So that’s it.  The story of how a silly remark led to a much needed laugh and a great conversation about evil villains and beautiful people and how a great conversation led to a flood of good memories and my personal conclusion that my husband is one awesome and strange dude.

Killing the Arts with their Nonsense

Painted by my grandmother, Margureite Dunne

Painted by my grandmother, Margureite Dunne

As an unhappy teenager, I immersed myself in dance and theater.  The arts enabled me to paradoxically exist and disappear, which worked out well for a kid who felt invisible and, despite the desire to exist and be acknowledged, felt too insecure and uncomfortable to be noticed.  The arts also allowed me the freedom to live in a universe that ran parallel to a reality that, to my young self, was dark and sad. They gave me a voice when I was too shy and self-conscious to speak. They allowed me to holler without a sound and magically create beauty out of ugliness.

Thankfully, I was granted a modest degree of  talent and was able to pursue modern dance as a profession.  As I grew into adulthood, dancing became my drug, better than martinis or sex or cigarettes; although, I must admit, I derived great and perverse pleasure when I emerged damp and tired from the rehearsal studio, ventured out  into the cold New York City night and lit up.  There was just nothing that compared to the sensation of inhaling smoke and cold air into lungs freshly opened from intense physical activity. Ahhhhh..anyways..I am also happy to report that with age came greater happiness, and, when dancing, I achieved moments of pure joy.

Despite the wonderous moments, an artist’s life can be a difficult, dirty and weird one as well.  There were years when I lived like a subterranean rodent and shared my residents with rats and other vermin.  I lived in dangerous neighborhoods in Inwood and the lower east side.  I risked my life getting off the subway in the wee hours of he morning to schlep through the bowels of the city on my way home from working some shitty job to support my dancer’s existence. Thank God dancers don’t eat  because I would have been in trouble if I had to buy food, and I was certainly unwilling to abandon my beloved cigarettes. I love to smoke, and, although it’s been twelve years since my last puff (with the exception of the occasional cigar), I still miss it.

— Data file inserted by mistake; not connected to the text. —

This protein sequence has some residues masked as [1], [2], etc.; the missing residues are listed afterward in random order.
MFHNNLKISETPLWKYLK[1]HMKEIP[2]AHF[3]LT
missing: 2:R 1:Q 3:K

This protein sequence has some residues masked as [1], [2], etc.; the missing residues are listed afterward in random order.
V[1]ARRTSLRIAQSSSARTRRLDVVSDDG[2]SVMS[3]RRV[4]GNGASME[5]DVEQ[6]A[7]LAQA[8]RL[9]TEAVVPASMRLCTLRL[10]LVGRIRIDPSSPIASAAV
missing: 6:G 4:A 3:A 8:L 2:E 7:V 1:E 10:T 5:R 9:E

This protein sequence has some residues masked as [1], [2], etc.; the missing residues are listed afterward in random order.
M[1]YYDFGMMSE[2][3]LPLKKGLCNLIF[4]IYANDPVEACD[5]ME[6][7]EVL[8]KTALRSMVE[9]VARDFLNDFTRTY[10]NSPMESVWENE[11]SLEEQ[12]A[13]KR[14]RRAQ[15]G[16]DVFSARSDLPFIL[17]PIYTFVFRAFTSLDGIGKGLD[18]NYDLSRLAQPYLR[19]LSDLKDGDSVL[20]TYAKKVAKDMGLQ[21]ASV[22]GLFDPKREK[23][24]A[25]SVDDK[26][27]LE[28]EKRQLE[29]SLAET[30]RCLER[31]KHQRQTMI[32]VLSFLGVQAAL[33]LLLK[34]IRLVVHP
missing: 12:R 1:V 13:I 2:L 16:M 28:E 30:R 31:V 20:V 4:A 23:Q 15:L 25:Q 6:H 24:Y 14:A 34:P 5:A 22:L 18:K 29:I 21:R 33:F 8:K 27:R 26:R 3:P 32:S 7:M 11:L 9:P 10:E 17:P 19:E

Eventually, I had to give up my artist’s life.  I simply would never make a living as a dancer and with the stress of not having money, health insurance or a safe place to live, I decided it was time to move on.  The thing is, I have never given up my love of the arts.  The other night I sat with Allegra and introduced her to the New York City Ballet.  We watched excerpts from Balanchine’s Jewels and the dancing was exquisite. We watched another YouTube video which included an interview with Peter Martins, New York City Ballet’s Artistic Director.  He spoke of the importance of the orchestra and the musicality of NYCB  dancers and explained how Balanchine’s choreography was about the music. I know the dancer’s love of music.  I understand how the low sad strains of a cello can flood you with tears and how the glorious notes of the violin as it makes its way up the scale can cause your heart to burn.  I guess that is why I always found over intellectualized modern dance numbers executed in silence to be obnoxious.